Zero Based Thinking: Removing Emotion From Your Decision Making

How good are you at removing emotion from the decision-making process?  Do you make choices based on cold-hard facts, or are you swayed by nostalgia and self-doubt?

This is something that we touched on in a previous PreneurCast episode – the truth is that we are all affected to a greater or lesser degree by our emotions.

You’d have to be a robot to be capable of making decisions that are completely devoid of feeling.  You can, however, learn to identify when your emotions are negatively impacting your ability to make rational decisions, and remove them from the equation.

Professional poker players – at least the successful ones – are a good example of this.  To win consistently at poker you have to be able to calculate the odds and use that information to decide when to play and when to fold, but even the best poker players are vulnerable immediately after winning or losing a big hand.  A big win can make you feel invincible, whereas a large defeat can entice you into chasing your losses.

It’s called being “on tilt” and its effect is so hard to resist that some players will deliberately fold the hands following a significant game rather than run the risk of making an unwise, emotion-fueled decision.

Similar, albeit more subtle, situations exist in the running of a business.  We chase losses, we pour money into pet projects that we should cancel and we hang on to assets that we should sell (or fire). Poor decisions in these areas can negatively affect our cash flow and the growth of our business, which is why it’s essential that we learn a new way of thinking.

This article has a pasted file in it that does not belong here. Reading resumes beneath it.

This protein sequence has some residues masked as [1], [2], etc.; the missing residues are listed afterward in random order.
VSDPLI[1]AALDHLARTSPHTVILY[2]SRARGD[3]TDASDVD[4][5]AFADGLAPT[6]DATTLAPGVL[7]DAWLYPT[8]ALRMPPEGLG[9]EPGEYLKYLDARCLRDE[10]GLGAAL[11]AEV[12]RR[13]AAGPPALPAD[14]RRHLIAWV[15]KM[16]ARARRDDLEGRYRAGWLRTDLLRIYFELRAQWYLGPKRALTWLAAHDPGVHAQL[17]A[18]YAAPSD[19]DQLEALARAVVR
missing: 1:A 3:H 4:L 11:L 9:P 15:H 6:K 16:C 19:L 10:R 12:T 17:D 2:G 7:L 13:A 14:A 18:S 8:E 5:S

Introducing . . . Zero Based Thinking

 Zero Based Thinking (ZBT) is about stripping away everything except hindsight and using the clarity that it brings to make the hard choices.

It sounds complex, but it’s actually amusingly simple.

I learnt this technique from one of my very first stockbrokers with regard to deciding which stocks to keep and which stocks to sell – and it’s the analogy I continue to use when explaining ZBT.

So, imagine that at midnight tonight you HAVE TO sell all of your stocks and then rebuy them all without any brokerage fee.  If you’d be happy to do that, and buy back all these stocks, then you’re all set.

BUT… if there are one or more stocks in there that you know you’d be reluctant to rebuy, after you were forced to sell them (and realize and losses or gains), then you should sell them without delay.

The reason this thought exercise works so well is because, in situations like the one above, there is a temptation to hang on to stocks that are performing poorly in the hope that they’ll bounce back.

You’re chasing a loss, and that loss is killing your gains.

But if you were forced to sell all of those stocks (regardless of whether they’re trending up or down), take the cash and start reinvesting from this “zero base” – this enlightens your decision without being hindered by emotional ties.

You’re now free to let go of those “dogs with fleas” that you’re only holding because you don’t want to admit that your initial purchase was a mistake.

What Zero Based Thinking enables you to do is zero out everything that has happened over the last few months and years, and allow you to ask yourself the pure, unadulterated question: with hindsight, if I could go back, would I still start down this path?

If the answer is “no” then it’s probably time to let it go.

If the answer is “Hell No!” then it’s definitely time to kick it into touch.

Here are a few examples of how Zero Based Thinking can help you make the tough choices:

Question: Should I hold or sell this stock?